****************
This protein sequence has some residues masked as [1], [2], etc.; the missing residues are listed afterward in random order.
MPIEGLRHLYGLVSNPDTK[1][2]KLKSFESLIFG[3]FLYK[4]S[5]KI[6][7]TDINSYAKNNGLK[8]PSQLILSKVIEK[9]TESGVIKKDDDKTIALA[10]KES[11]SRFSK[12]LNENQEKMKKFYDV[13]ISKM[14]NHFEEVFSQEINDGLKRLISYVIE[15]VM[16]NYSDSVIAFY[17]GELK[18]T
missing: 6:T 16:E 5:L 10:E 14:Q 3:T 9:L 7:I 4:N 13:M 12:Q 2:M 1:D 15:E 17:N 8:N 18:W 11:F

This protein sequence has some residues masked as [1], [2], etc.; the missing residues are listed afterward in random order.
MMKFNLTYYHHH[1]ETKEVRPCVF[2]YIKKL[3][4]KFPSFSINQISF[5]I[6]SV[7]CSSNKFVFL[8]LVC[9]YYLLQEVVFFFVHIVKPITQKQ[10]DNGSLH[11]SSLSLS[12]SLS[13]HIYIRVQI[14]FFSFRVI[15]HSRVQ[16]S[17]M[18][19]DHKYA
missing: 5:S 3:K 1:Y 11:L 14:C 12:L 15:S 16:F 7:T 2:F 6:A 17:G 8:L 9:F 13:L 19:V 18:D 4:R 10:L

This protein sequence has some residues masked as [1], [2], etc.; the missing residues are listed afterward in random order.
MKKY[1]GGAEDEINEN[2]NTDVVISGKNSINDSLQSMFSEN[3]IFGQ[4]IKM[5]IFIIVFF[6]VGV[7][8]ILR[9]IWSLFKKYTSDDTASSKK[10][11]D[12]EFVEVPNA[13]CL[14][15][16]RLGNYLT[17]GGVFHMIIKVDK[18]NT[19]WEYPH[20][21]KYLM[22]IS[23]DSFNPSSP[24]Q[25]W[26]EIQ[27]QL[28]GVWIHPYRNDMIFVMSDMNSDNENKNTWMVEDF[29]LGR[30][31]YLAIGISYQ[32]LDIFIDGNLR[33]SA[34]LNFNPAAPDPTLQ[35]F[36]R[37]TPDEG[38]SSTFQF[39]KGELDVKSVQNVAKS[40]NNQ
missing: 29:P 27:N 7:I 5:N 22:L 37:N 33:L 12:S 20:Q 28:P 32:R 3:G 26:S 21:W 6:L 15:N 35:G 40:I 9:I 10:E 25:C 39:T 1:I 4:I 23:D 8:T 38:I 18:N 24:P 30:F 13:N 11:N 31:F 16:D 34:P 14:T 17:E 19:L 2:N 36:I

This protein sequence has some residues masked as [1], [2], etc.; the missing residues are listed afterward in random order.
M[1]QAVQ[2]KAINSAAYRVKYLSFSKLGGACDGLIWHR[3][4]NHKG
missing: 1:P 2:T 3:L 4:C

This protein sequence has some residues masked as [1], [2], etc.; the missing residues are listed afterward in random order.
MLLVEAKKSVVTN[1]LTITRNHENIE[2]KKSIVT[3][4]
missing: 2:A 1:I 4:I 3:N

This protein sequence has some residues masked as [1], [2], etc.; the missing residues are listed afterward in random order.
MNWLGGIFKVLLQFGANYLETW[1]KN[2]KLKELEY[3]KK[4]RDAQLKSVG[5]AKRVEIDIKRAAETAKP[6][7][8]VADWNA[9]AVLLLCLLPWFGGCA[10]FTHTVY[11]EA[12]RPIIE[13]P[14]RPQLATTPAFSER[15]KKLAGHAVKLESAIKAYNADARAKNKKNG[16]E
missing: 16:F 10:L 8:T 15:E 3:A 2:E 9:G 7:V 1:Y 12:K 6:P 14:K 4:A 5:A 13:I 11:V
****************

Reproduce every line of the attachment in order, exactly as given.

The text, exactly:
This protein sequence has some residues masked as [1], [2], etc.; the missing residues are listed afterward in random order.
MPIEGLRHLYGLVSNPDTK[1][2]KLKSFESLIFG[3]FLYK[4]S[5]KI[6][7]TDINSYAKNNGLK[8]PSQLILSKVIEK[9]TESGVIKKDDDKTIALA[10]KES[11]SRFSK[12]LNENQEKMKKFYDV[13]ISKM[14]NHFEEVFSQEINDGLKRLISYVIE[15]VM[16]NYSDSVIAFY[17]GELK[18]T
missing: 6:T 16:E 5:L 10:E 14:Q 3:T 9:L 7:I 4:N 13:M 12:Q 2:M 1:D 15:E 17:N 8:N 18:W 11:F

This protein sequence has some residues masked as [1], [2], etc.; the missing residues are listed afterward in random order.
MMKFNLTYYHHH[1]ETKEVRPCVF[2]YIKKL[3][4]KFPSFSINQISF[5]I[6]SV[7]CSSNKFVFL[8]LVC[9]YYLLQEVVFFFVHIVKPITQKQ[10]DNGSLH[11]SSLSLS[12]SLS[13]HIYIRVQI[14]FFSFRVI[15]HSRVQ[16]S[17]M[18][19]DHKYA
missing: 5:S 3:K 1:Y 11:L 14:C 12:L 15:S 16:F 7:T 2:F 6:A 17:G 8:L 9:F 13:L 19:V 18:D 4:R 10:L

This protein sequence has some residues masked as [1], [2], etc.; the missing residues are listed afterward in random order.
MKKY[1]GGAEDEINEN[2]NTDVVISGKNSINDSLQSMFSEN[3]IFGQ[4]IKM[5]IFIIVFF[6]VGV[7][8]ILR[9]IWSLFKKYTSDDTASSKK[10][11]D[12]EFVEVPNA[13]CL[14][15][16]RLGNYLT[17]GGVFHMIIKVDK[18]NT[19]WEYPH[20][21]KYLM[22]IS[23]DSFNPSSP[24]Q[25]W[26]EIQ[27]QL[28]GVWIHPYRNDMIFVMSDMNSDNENKNTWMVEDF[29]LGR[30][31]YLAIGISYQ[32]LDIFIDGNLR[33]SA[34]LNFNPAAPDPTLQ[35]F[36]R[37]TPDEG[38]SSTFQF[39]KGELDVKSVQNVAKS[40]NNQ
missing: 29:P 27:N 7:I 5:N 22:L 37:N 33:L 12:S 20:Q 28:P 32:R 3:G 26:S 21:W 6:L 15:N 35:G 40:I 9:I 10:E 25:C 39:T 1:I 4:I 23:D 8:T 38:I 18:N 24:P 30:F 13:N 11:N 31:F 16:D 34:P 14:T 17:E 19:L 2:N 36:I

This protein sequence has some residues masked as [1], [2], etc.; the missing residues are listed afterward in random order.
M[1]QAVQ[2]KAINSAAYRVKYLSFSKLGGACDGLIWHR[3][4]NHKG
missing: 1:P 2:T 3:L 4:C

This protein sequence has some residues masked as [1], [2], etc.; the missing residues are listed afterward in random order.
MLLVEAKKSVVTN[1]LTITRNHENIE[2]KKSIVT[3][4]
missing: 2:A 1:I 4:I 3:N

This protein sequence has some residues masked as [1], [2], etc.; the missing residues are listed afterward in random order.
MNWLGGIFKVLLQFGANYLETW[1]KN[2]KLKELEY[3]KK[4]RDAQLKSVG[5]AKRVEIDIKRAAETAKP[6][7][8]VADWNA[9]AVLLLCLLPWFGGCA[10]FTHTVY[11]EA[12]RPIIE[13]P[14]RPQLATTPAFSER[15]KKLAGHAVKLESAIKAYNADARAKNKKNG[16]E
missing: 16:F 10:L 8:T 15:E 3:A 2:E 9:G 7:V 1:Y 12:K 6:P 14:K 4:A 5:A 13:I 11:V